I once read a story about Germany's remaining Jewish community in, I want to say, the late 1990s. Apparently, for whatever reason what few Jews remained in Germany were highly concentrated in certain ... less savory businesses (alcohol, nightclubs, strip clubs, etc.). A German citizen, while saying that anti-Semitism is always unjustified, asked why they had to go and make it hard on themselves by working in those professions. But of course, the answer is that no group is truly free unless some of its members are allowed to be schmucks.
Eugene Volokh points me to a recent decision handed down in New York, Incantalupo v. Lawrence Union Free School Dist. (E.D.N.Y. Aug. 24, 2009), rejecting an Establishment Clause challenge to actions taken by the local school board, a majority of which was Orthodox Jewish. Apparently, the school district experienced an influx of Orthodox Jews moving in, most of whom didn't send their kids to public schools (instead sending them to private Yeshivas). Not sending their kids to public schools, they did not want to pay the high taxes supporting Lawrence's previously excellent educational programs. So they mobilized to get taxes slashed, and eventually managed to win enough school board seats to cut programs further. The local community members who did have kids in public schools were, understandably, displeased. So they launched a suit alleging that board's action were an Establishment Clause violation because, they claimed, the board's tax cuts and spending slashes were motivated by a desire to transfer resources to the private, parochial Orthodox schools (by freeing up money that was being spent on taxes).
Like Volokh, I think the court was right to throw out the suit. And the judge's somewhat intemperate tone towards the plaintiffs was also warranted, as the lawsuit made a great many assumptions about the Orthodox Jewish community that were false, biased, prejudiced, or worse. As Judge Seybert said, it is not a valid legal argument to assert that Orthodox Jews are effectively "robots" under the control of their Rabbis. The complaint had a strongly conspiratorial tone that the Judge was right to take note of and reject, stridently.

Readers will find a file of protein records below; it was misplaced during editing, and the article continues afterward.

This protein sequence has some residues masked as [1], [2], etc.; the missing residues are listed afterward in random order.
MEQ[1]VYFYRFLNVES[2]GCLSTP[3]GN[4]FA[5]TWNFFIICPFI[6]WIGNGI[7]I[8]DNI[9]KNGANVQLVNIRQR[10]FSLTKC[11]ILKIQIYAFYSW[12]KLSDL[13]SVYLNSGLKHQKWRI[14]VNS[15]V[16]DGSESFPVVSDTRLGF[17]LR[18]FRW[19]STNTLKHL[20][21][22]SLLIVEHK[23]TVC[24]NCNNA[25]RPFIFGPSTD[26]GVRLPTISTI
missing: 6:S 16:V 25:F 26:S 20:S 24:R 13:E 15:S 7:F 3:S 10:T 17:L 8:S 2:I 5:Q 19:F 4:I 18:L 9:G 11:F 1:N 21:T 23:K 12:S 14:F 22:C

That being said, I find the case interesting, for two reason. First, how it interacts with Board of Education of Kiryas Joel v. Grumet, 512 U.S. 687 (1994), which dealt with (I think) very similar issues and came to an opposite conclusion. And second, I find this case interesting because the Orthodox Jews who were engaging in these political moves were, to not put a fine point on it, acting like dicks.
Let's take them in turn. I've written about Kiryas Joel and what it says about the prospect of Jewish political power at reasonable length, and so this case immediately raised a flag as well. The Incantalupo opinion, in my somewhat quick readthrough, does not mention Kiryas Joel once, which to my mind is an inexcusable omission, either by the judge, her clerks, or (especially) the plaintiff's attorney, who should have thrown it at the judges head. The judge in this case basically called the complaint frivolous -- Kiryas Joel, to my mind, makes this case actually a very close call.